Now I'm not trying to kid myself, either.  I'm not going to set a new PR.  But I'm going into it with a plan to have fun and do my best.  If I had to make a numerical goal, I think I'd like to get somewhere in the 3:20ish range.  Ideally, I'd like to start off slower and get negative splits.  But for me, this race is not about the time; it's about having fun, seeing New York, and running the greatest race in the world!

Monday, October 26, 2009

Running to Western Beef. Next stop, the marathon!

I'm happy to say that after my relatively successful run today, I've decided to go through with the ING New York City Marathon!  OK, it wasn't the greatest run ever.  But I finished it (albeit slowly) and felt good at the end.  I'm not going to be setting a new PR next week, but I feel like I can run it painlessly and without messing up my legs, and have a good time while doing it.

Today's run took me from my apartment down the WSH, across the Brooklyn Bridge, and back around the Greenway up to 16th Street, where I ended up at the market to buy groceries for a dinner party I was hosting tonight.  The run itself was OK.  I did it with Dane who's running his first NYC Marathon next week.  We took it pretty easy, and had to slow down considerably on the Brooklyn Bridge because there were a zillion tourists there taking in the first nice fall weather that we've had in a while.  My butt issue (which I've self-diagnosed--with the help of Alison, a Front Runner who's doing NYC three weeks after Steamtown--as Piriformis Syndrome) was noticeable, but not in a big way.  I also felt some tenderness on the top of my right foot towards the end of the run, but I think I can massage it out during the next week.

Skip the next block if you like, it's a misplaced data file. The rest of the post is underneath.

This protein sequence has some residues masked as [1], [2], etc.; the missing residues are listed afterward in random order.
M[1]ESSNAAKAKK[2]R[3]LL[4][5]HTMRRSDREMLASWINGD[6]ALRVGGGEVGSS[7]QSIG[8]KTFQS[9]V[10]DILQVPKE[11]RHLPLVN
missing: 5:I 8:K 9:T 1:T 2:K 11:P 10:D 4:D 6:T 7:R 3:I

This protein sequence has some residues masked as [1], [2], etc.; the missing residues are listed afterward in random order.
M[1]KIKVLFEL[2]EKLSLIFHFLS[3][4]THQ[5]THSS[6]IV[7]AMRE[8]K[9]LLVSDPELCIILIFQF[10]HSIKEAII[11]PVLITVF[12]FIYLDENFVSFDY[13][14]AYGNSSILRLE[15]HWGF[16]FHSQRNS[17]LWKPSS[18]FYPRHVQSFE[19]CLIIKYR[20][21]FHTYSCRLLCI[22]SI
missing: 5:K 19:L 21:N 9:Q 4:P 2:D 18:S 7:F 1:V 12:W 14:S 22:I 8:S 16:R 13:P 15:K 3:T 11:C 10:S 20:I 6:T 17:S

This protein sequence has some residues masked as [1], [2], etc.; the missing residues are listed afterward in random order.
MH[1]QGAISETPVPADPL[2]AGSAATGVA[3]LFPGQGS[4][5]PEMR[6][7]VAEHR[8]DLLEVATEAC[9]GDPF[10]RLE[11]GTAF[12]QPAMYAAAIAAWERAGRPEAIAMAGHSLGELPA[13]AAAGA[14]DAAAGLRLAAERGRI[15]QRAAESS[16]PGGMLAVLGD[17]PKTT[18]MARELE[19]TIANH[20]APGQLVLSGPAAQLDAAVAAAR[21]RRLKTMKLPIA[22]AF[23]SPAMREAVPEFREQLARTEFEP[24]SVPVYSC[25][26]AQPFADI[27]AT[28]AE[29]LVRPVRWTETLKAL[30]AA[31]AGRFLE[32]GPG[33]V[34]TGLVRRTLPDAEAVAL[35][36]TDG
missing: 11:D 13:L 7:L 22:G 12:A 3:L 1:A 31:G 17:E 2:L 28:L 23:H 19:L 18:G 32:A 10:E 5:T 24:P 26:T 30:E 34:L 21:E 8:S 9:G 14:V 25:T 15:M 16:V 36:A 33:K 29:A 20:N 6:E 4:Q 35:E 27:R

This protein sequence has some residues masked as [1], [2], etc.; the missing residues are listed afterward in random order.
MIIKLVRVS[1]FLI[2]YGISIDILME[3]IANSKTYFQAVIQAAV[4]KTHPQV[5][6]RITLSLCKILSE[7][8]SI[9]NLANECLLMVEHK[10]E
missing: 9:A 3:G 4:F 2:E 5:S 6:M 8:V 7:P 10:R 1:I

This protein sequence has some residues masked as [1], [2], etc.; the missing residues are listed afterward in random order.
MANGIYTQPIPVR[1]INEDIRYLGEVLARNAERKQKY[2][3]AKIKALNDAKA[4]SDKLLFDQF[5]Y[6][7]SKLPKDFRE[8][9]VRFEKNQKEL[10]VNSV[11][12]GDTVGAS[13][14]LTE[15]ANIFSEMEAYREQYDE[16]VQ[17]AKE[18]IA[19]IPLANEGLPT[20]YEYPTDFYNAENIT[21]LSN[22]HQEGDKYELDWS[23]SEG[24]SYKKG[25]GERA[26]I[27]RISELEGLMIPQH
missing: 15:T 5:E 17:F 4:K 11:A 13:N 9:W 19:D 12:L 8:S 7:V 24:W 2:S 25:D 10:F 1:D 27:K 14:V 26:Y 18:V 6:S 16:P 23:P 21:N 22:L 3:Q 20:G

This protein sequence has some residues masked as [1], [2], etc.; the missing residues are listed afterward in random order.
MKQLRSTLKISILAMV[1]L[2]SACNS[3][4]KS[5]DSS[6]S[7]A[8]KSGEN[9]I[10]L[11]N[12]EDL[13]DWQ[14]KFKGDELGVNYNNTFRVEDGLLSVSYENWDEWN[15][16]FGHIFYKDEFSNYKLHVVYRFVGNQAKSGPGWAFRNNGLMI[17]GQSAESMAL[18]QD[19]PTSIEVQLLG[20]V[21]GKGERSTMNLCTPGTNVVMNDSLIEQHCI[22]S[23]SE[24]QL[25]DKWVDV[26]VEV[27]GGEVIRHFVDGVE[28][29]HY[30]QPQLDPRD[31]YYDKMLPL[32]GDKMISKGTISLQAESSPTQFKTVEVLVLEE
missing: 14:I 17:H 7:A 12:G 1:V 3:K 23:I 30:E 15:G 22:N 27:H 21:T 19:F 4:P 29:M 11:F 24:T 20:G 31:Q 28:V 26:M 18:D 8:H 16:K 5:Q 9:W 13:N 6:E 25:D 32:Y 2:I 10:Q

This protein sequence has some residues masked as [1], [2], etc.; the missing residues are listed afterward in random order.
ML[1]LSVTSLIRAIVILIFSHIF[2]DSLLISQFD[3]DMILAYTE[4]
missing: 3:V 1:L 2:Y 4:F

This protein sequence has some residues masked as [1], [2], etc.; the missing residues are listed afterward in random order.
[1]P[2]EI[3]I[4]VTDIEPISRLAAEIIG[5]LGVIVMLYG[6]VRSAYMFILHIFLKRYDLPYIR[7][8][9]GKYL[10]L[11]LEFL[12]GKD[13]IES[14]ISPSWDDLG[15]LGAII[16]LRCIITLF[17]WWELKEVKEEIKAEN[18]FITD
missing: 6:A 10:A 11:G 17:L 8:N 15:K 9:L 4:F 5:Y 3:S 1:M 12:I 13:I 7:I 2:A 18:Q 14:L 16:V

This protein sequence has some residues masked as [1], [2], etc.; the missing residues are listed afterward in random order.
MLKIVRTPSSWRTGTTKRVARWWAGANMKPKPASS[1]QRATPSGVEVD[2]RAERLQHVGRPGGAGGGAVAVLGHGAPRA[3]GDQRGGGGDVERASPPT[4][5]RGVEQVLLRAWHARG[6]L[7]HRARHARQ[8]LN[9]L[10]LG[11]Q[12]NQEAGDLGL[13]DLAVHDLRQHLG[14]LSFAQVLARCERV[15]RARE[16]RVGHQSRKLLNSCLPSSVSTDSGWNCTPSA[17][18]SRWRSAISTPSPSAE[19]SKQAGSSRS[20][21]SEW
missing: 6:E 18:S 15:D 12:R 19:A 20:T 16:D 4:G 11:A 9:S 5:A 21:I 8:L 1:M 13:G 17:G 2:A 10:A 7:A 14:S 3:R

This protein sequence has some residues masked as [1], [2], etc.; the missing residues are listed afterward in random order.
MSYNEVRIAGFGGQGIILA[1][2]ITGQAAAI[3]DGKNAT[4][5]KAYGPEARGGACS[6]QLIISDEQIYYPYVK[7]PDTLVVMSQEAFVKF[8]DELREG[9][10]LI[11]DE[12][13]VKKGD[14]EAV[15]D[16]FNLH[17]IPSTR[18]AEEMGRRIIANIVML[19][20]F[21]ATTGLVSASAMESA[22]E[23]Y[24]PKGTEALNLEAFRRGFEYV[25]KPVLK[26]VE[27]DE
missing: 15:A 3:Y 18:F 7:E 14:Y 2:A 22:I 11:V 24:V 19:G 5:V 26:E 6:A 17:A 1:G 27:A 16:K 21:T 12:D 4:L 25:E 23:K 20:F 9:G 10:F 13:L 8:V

The run was a little slower and longer than expected.  And Dane and I spent way too much time at Western Beef buying groceries, which is easy to do since it is the best supermarket in all of NYC.  By the time we got all of the supplies to my house, it was 7:15, and we had to shower and make two lasagnas before a group of hungry gayrunners arrived at 8:00.  That was a pretty stressful 45 minutes.  To top it off, we had completely forgotten to get ingredients for a salad, so we had to get Ryan to pick some up on the way to my place.  I'm not sure how we did it, but a vat of sauce was made (decicious meat sauce with onions and mushrooms; I also threw in some ground up carrots for texture and Vitamin A), and by the time the first guests were arriving, the two lasagnas were assembled and in the oven.  My sauteed broccoli rabe and garlic bread were on schedule too.  And we were ready to eat by the time Josh arrived fashionably late at 8:30.

Because of the time constraints, some corners were cut with the lasagna.  I should have taken the foil off before it finished so the mozzarella would brown a little.  Instead, it was a bit of a gooey mess.  And adding to the gooey messiness factor, the ricotta in the lasagna was running all over the place after scooping out each piece.  I usually mix an egg into the ricotta, which I think guards against this exact situation.  Oh well, it was tasty anyway.

Somewhat less successful was the garlic bread.  For one thing, I had not baked it for long enough, so the not-fully-cooked garlic chunks were a bit overly pungent, to put it gently.  But even worse, something happened during the cooking process to turn all the garlic an unappetizing shade of bright green.  I have no idea why this happened, although it has happened to me once before.  The garlic had just been purchased today, and it looked fine after being put through the garlic press.  Was it because I used olive oil instead of butter?  If anyone knows, please leave a comment!

To finish off the meal, we had a plethora of desserts.  Mike Terry brought over some homemade rice pudding.  It was sweet and delicious, topped off with a silky meringue.  Derek brought over a sweet potato pie, which I really love this type of year.

And Ryan, urban planner by day and home brewer by night, brought over a homemade mead, which is a honey-based alcoholic beverage.  I had never had mead before, and am sometimes skeptical about home brews, but this was quite delicious.  It was sweet but light, a perfect dessert beverage.  I think Ryan said he just used honey, water, yeast and some raisins.  It sounded so easy to make that I might have to try brewing it myself sometime.

Saturday, October 24, 2009

So this is what it feels like to run into a truck.